[end sarcasm developed from self-inflicted wounds]

klown
15th March 2005, 22:57
I agree chuck, My advise is the following:

If you plan on doing your own maintenance and repairs, you should get 2 torque wrenches, one that reads ft-lbs and one that reads in-lbs. This is a smart way to ensure that bolts don't get over or under tightened, and heads don't get stripped.

cantolina
15th March 2005, 23:00
I agree chuck, My advise is the following:

If you plan on doing your own maintenance and repairs, you should get 2 torque wrenches, one that reads ft-lbs and one that reads in-lbs. This is a smart way to ensure that bolts don't get over or under tightened, and heads don't get stripped.

I ended up getting 2...just because I didn't trust the first (ratchet-style) one...turns out they both ROCK!!!

They each have their own uses in certain tight spaces....I use it all the time now....just because I have it....

Non-critical parts seem to be pretty happy with about 10 ft.lbs. or so....

XLFREAK
15th March 2005, 23:48
Partly because I've been using them for years and have a few, I use torque wrenches quite a bit. Even if they are smaller screws. Not so much for prevention of stripping (even though that is quite important), but also to ensure even pressure throughout the part (like a derby cover). It's well worth the extra 2-3 minutes it takes to pull the socket off the ratchet and put it onto a torque wrench.

All of the bolts on the engines we work on are measured in in-lbs. And you'd be surprised how many seasoned mechanics can't estimate a torque value with a calibrated-arm. There was even a study on it and the results were disappointing.

I'm sure some parts aren't as important as others. But what part wouldn't you mind falling off?

Also, when you use locktite, make sure you get the right color/strength. The last thing you want to do is to put something that requires heat to remove on a carburetor bolt.

stevo
15th March 2005, 23:49
A few points here guys.......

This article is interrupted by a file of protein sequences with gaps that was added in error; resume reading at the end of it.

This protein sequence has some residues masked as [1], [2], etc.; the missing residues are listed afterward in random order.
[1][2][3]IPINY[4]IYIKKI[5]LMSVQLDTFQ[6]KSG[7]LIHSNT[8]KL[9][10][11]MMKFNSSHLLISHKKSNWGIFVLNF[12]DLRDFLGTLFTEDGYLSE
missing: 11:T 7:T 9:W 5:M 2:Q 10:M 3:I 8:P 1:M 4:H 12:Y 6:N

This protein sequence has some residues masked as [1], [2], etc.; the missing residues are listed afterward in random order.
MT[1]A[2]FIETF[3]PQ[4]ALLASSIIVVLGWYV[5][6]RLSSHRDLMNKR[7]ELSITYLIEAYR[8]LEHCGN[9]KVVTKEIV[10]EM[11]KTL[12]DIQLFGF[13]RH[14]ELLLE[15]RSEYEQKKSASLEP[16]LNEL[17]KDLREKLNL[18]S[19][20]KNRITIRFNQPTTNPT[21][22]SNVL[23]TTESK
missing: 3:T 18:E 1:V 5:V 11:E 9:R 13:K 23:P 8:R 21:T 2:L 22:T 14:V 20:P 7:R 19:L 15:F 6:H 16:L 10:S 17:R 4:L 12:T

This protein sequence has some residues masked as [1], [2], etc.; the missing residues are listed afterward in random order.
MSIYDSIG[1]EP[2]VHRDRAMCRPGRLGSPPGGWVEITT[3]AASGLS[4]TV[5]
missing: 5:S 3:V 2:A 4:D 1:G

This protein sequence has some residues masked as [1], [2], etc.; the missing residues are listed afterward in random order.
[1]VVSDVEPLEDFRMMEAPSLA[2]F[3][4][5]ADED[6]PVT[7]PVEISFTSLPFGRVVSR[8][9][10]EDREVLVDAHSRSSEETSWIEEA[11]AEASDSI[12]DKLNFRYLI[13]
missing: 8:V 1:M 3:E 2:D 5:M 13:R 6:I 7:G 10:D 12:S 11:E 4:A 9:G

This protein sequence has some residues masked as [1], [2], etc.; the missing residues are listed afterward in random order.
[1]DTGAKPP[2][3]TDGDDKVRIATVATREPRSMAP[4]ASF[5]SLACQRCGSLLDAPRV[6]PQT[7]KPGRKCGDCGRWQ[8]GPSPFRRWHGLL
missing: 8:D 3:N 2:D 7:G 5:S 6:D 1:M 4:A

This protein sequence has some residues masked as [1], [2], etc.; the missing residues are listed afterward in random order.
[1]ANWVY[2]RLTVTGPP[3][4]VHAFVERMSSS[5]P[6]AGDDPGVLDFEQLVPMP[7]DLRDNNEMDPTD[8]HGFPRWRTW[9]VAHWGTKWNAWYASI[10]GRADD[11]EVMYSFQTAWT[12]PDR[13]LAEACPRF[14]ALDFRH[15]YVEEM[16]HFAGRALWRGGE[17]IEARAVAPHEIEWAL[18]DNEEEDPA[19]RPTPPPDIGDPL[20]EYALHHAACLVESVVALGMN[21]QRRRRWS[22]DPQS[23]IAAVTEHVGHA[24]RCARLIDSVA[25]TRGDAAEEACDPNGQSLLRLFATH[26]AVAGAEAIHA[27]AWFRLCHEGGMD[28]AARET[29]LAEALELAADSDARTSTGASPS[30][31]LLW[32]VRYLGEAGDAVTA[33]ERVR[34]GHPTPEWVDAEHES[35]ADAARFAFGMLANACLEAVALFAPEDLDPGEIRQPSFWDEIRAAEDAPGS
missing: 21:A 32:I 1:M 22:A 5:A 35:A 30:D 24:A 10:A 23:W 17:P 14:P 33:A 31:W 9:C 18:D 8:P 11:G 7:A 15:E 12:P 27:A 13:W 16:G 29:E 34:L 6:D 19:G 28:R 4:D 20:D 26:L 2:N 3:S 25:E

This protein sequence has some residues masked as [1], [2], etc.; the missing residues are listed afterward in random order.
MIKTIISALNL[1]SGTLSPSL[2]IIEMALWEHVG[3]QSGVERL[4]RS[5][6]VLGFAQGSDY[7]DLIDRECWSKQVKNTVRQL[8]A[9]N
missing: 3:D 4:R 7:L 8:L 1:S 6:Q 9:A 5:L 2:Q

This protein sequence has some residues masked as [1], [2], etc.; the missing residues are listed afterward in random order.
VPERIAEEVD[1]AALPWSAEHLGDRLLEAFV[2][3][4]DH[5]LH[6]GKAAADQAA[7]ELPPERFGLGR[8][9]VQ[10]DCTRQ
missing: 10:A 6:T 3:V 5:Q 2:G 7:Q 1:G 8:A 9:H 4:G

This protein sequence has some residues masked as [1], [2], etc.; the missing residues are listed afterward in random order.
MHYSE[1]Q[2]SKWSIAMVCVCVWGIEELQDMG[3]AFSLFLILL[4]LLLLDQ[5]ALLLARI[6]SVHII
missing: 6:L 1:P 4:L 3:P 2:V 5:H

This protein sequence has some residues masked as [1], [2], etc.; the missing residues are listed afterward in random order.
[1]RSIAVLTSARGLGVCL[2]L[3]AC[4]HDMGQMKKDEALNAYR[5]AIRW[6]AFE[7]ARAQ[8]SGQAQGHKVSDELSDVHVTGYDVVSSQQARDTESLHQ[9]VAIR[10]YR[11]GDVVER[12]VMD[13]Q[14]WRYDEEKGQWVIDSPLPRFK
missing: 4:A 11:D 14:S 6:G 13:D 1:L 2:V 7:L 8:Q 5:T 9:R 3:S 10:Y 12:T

The only thing I use a torque wrench for is head bolts and crank pin nuts...

Blue loctite is a blody good idea for almost every bolt on your bike...

Using your hand/arm etc is great but very few people have a good enuff feel to get it right unless ya doin it all the time...

To give you an idea, I've never striped or had come loose, the small bolts in the bottom of the rocker box that "everyone" seems to strip..... that's feel and loctite.
and that only comes from years of doin this stuff and developing the correct feel.


Get you torque wrench and put an extension in the vice with the square in the jaws...

set the torque wrench to different settings and judge how much that feels like

Then get someone else to set it and you turn it and see if you can guess what the setting was...

Now look in your factory manual and it will tell you how many pounds for each size bolt..

This will calibrate your elbow ;) and you'll find that for certain small bolts just putting your hand on the head of the wrenc and turning is enuff...
some you need to lever on the end with your hand
some you will need to use you arm
some you will need ta put ya back into it....

gearhead1972
16th March 2005, 01:01
Some thing I noticed that works great for non critical bolts. I have a Stubby Snap-On ratchet, the handle is only like 2 inches on it so you really can't crank down to hard on it. This ratchet has become my main ratchet when doing most work.

willprevale
16th March 2005, 01:15
It's ok not to use a torque wrench... if ya need to learn how a helicoil works.

TechRep
16th March 2005, 01:53
Just crank it down till it strips and back off a half turn!!!!! :clap

But Really.... IMHO....
If you are conserned that it may strip... use a torque wrench.
If you are conserned that it may come loose, use a torque wrench.
If you have been doing it for years and know the difference, then you know what to use a torque wrench on and what you don't need to worry about.
But what ever you use... use loctite.

Stevo is correct with the feel issue. Aluminum parts can bite you. There is also a standerd torque sheet for bolts with out a listed torque.

barry1967
16th March 2005, 01:55
wrist muscles.

HA HA HA HA HA HA


Were'd ya get them from?